'Take part in Race for Life' urges Oxfordshire mum who survived terminal cancer diagnosis

Charlotte Allen with her daughter, Freya.
Charlotte Allen with her daughter, Freya.

A young mum who was told she was dying after being diagnosed with cervical cancer which later spread to her bones is calling on the women of Oxfordshire to help people like her by signing up to Race for Life.

Charlotte Allen was pregnant with her first child when she became seriously ill and had to give birth to daughter Freya ten weeks early.

Ten days later the former police officer was given the devastating news she had cervical cancer.

Charlotte underwent months of treatment involving radiotherapy, chemotherapy and brachytherapy and was so ill she spent most of the time in bed or in hospital, barely able to care for her little girl.

When it was over, she and partner Chris decided to bring forward the wedding they were planning and they tied the knot in October 2015.

But within a month they were given the devastating news the cancer was back and had spread to her bones – and Charlotte was told she had between one and two years to live.

She said: “From the moment I gave birth it all went wrong. Everything I pictured about becoming a mum for the first time didn’t happen.

“I had to wait 12 hours to give my little girl a cuddle, and she was wrapped in wires and tubes. Just ten days after giving birth I was being told I had cancer.

“In the months that followed, all I remember is being in bed or in hospital. Freya was born weighing 3lb and was in the John Radcliffe while I was being treated in the Churchill. Chris took nearly five months off work to look after us both.”

Charlotte, who is now 36 years old, underwent seven weeks of radiotherapy combined with five weeks of chemotherapy and then brachytherapy. She also underwent surgery to remove her fallopian tubes.

She added: “I didn’t really know much about cervical cancer other than Jade Goody had died from it and I remembered all the hype around smear tests. I was always careful to keep up

to date with mine and there was never a problem, so I didn’t think I could be at risk.

“I’m quite good at being able to bury my head in the sand and deal with what is happening here and now. Visiting Freya every day in hospital gave me something to focus on.”

She added: “They gave me between one and two years to live. Freya was just six months old and I was being told I had terminal cancer. My world just came crashing down at that point.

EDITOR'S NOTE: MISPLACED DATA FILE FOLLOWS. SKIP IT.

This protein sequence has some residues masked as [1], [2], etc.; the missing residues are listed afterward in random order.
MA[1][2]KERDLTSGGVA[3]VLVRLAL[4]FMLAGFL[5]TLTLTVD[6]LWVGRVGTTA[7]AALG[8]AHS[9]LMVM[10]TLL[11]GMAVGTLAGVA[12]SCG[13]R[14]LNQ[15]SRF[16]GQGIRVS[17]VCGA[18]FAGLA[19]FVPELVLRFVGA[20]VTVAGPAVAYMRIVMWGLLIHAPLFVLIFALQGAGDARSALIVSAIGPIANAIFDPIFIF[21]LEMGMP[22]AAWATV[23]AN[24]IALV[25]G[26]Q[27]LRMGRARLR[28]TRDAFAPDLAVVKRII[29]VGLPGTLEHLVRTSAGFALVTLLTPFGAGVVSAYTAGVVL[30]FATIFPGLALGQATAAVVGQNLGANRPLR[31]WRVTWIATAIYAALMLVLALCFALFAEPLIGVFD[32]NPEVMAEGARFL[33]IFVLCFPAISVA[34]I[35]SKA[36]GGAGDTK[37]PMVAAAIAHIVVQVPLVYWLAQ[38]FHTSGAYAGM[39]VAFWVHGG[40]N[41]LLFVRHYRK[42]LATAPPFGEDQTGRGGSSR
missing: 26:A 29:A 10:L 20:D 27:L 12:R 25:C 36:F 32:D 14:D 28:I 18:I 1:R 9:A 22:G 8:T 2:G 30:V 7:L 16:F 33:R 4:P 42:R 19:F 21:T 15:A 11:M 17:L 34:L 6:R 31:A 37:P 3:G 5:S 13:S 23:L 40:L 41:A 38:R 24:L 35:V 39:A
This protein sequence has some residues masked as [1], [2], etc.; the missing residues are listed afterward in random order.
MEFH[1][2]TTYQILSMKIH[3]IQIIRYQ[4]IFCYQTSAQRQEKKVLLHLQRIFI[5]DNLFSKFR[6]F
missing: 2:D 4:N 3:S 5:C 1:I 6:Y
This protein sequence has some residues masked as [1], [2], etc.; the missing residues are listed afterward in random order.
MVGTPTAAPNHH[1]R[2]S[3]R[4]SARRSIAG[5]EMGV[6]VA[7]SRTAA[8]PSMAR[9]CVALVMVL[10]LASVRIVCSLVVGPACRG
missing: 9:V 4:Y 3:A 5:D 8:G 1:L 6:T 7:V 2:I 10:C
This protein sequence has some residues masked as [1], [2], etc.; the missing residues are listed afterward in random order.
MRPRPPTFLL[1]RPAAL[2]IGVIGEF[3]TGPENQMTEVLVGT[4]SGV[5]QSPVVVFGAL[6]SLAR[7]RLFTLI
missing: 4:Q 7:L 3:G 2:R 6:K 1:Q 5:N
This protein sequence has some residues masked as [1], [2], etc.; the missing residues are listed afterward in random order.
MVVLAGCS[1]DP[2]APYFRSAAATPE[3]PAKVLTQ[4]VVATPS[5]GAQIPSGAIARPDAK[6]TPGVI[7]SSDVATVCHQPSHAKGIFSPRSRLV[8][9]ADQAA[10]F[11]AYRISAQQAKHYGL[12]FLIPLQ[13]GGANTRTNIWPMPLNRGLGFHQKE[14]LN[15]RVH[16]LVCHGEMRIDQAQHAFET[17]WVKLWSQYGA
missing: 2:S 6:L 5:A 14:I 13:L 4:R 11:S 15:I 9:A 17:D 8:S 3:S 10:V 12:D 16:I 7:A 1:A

“It was like I had an out of body experience as I sat in the room with the doctor and Chris. I remember crying – and then I just got up and walked out of there. I had to go and see my

baby.”

Charlotte says her father-in-law helped her find an orthopaedic oncologist at Oxford’s Nuffield Orthopaedic Centre who agreed to carry out an operation they had never tried before to remove her ischium bone, which forms the lower and back part of the hip bone, as well as almost half of her hip.

Charlotte said: “They told me I would be a guinea pig but they thought it might work. I had nothing to lose. On May 23, 2016 I became cancer free and I have been in remission ever since. I feel so lucky.”

There have been side effects from the operation, including bladder and bowel incontinence that have forced her to be medically retired from the job she loved.

Charlotte said: “There are lots of physical side effects I have to live with daily. I can’t run or walk for long distances at a time, I was forced into early menopause and I no longer live an active lifestyle like I once did. But it’s a small price to pay because it’s either that or not be here.

“Both Chris and I have also suffered with depression but we have come out the other side and I’m thankful for that.

“I cannot fault the NHS for all they have done for me. It makes you realise just how incredibly lucky we are – especially to have all of this here on my doorstep in Oxford.”

She added: “I am also very passionate about encouraging women to make sure they have regular smear tests. I always ensure mine were up to date. Nobody would ever want to go

through what I have for the sake of five uncomfortable minutes.””

Charlotte previously took part in the Race for Life in the summer of 2016, just months after undergoing her surgery.

Just a few months earlier she was unable to walk without crutches or a walking frame. But she was joined by five friends and together they raised more than £1,500 for Cancer Research UK.

Charlotte said: “People say life is short and just live it. I certainly don’t worry about things like I used to – I just enjoy it for what it is. I know better than ever now how vital research is to finding kinder treatments and ultimately beating cancer and I hope people sign up to Race for Life or support it in whatever way they can.”